Mike Love posted this on his blog:

[James Vasile]  proposed separating the recommendation from distribution of the actual song - either by referencing an audio fingerprint or some other unique id (CDDB?). Then each listener can choose a hierarchy of how they would like to find the audio: find the mp3s on the web, last.fm, amazon samples, purchase the songs, etc. This would involve the creation of some standardized XML style format for playlists, and we talked about how Songbird seems like a good open platform for receiving these playlists and then using a diversity of networks to find the audio or at least a sample.  (I’m hoping that somehow last.fm, amazon or itunes will make their samples more portable to benefit from click-through - maybe this is impossible or unlikely)

I replied with this comment, but I'm not sure if it took, so I copied it here because lots of copies keeps stuff safe.

My reply ...

The technologies that you suggest are necessary to promote a music recommendation ecosystem are spot on. We need universal song id and a standard playlist format. The latter already exists. There is a XML playlist format called XSPF (pronounced 'spiff') that captures all the information needed for portable playlists. It is the product of many smart people (including Lucas Gonze from WebJay and Robert Kaye from MusicBrainz). Many folks are working on tools, APIs and players that generate XSPF playlists, that play XSPF playlists and resolve XSPF playlists. I think XSPF has the best chance at becoming *the* universal playlist format. As for SongID, there are many commercial audio fingerprinting systems out there that can derive a unique (or nearly unique) ID just based upon the audio. The problem, however, is that they all cost money to license, and because of that no system has become the standard (defacto or otherwise). The MusicDNS system probably has the best chance, since it is very low cost (essentially free for all but the biggest users), and it ties in with the public domain music metadata being created by the MusicBrainz folk. Still, the problem with a songID system is that unless it is universally used, it is not too useful. Companies like Apple have little incentive to use such a system, since they already own the market. They'd rather not make it easier for others to work in this space. My hope has been that a company like Amazon would come along and adopt these standard formats (you can read more about this in this post) and make a  recommendation ecosystem possible. It hasn't happened yet.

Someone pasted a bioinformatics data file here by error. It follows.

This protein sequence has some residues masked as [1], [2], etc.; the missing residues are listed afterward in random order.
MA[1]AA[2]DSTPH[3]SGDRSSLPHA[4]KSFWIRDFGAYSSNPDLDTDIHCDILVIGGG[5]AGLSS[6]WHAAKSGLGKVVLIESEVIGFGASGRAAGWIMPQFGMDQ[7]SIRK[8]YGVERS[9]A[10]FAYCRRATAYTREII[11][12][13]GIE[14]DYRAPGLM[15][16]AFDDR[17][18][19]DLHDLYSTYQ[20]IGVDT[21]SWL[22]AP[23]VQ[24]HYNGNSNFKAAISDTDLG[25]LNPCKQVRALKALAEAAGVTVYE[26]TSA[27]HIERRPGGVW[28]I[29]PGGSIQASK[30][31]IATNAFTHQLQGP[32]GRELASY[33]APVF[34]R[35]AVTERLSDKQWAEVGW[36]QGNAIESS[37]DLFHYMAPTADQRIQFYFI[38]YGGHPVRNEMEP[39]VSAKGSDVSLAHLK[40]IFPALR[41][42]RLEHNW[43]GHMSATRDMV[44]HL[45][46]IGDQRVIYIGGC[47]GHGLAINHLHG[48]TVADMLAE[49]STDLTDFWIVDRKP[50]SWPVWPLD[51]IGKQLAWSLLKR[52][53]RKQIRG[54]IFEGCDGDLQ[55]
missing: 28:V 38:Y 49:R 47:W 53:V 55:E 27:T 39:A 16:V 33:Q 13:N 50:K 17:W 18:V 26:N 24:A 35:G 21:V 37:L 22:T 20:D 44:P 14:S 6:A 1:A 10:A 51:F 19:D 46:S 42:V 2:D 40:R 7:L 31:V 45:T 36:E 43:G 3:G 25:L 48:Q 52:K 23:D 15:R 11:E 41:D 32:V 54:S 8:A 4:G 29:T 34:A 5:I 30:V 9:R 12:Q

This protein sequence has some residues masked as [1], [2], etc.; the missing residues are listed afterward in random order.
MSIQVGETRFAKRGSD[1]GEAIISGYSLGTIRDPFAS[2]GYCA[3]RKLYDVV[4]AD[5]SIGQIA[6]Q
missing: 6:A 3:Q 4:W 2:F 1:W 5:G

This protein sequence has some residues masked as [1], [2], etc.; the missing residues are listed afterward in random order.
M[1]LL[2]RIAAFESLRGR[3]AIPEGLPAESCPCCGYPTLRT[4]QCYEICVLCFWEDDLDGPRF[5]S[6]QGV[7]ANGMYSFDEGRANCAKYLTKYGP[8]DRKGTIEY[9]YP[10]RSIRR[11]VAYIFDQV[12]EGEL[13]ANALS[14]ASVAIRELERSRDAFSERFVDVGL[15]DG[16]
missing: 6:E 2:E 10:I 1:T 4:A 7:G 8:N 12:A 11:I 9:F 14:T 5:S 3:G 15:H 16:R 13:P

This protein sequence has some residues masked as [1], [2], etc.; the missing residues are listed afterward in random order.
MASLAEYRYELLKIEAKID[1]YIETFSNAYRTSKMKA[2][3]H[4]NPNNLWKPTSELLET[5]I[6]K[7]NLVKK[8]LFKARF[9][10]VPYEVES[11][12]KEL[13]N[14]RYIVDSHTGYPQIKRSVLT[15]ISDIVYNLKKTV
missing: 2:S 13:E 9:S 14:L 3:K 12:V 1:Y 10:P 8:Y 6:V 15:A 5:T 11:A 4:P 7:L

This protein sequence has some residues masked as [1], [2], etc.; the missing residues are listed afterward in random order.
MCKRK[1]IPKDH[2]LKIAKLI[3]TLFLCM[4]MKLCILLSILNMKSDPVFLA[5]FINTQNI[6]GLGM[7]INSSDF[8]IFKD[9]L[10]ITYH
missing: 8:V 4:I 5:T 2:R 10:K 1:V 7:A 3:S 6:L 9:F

Paul, Thanks for the heads-up about MusicDNS. Grabb.it is getting to the point where we want to do lots of simple things with track identity. As soon as WIFI is everywhere, the idea of a personal music library will go by the wayside. Hopefully we can see blanket licensing for digital music, so we can have a big boom around music in the cloud.

Posted by Chris Anderson on May 15, 2007 at 08:55 PM EDT #

Post a Comment:
Comments are closed for this entry.

This blog copyright 2010 by plamere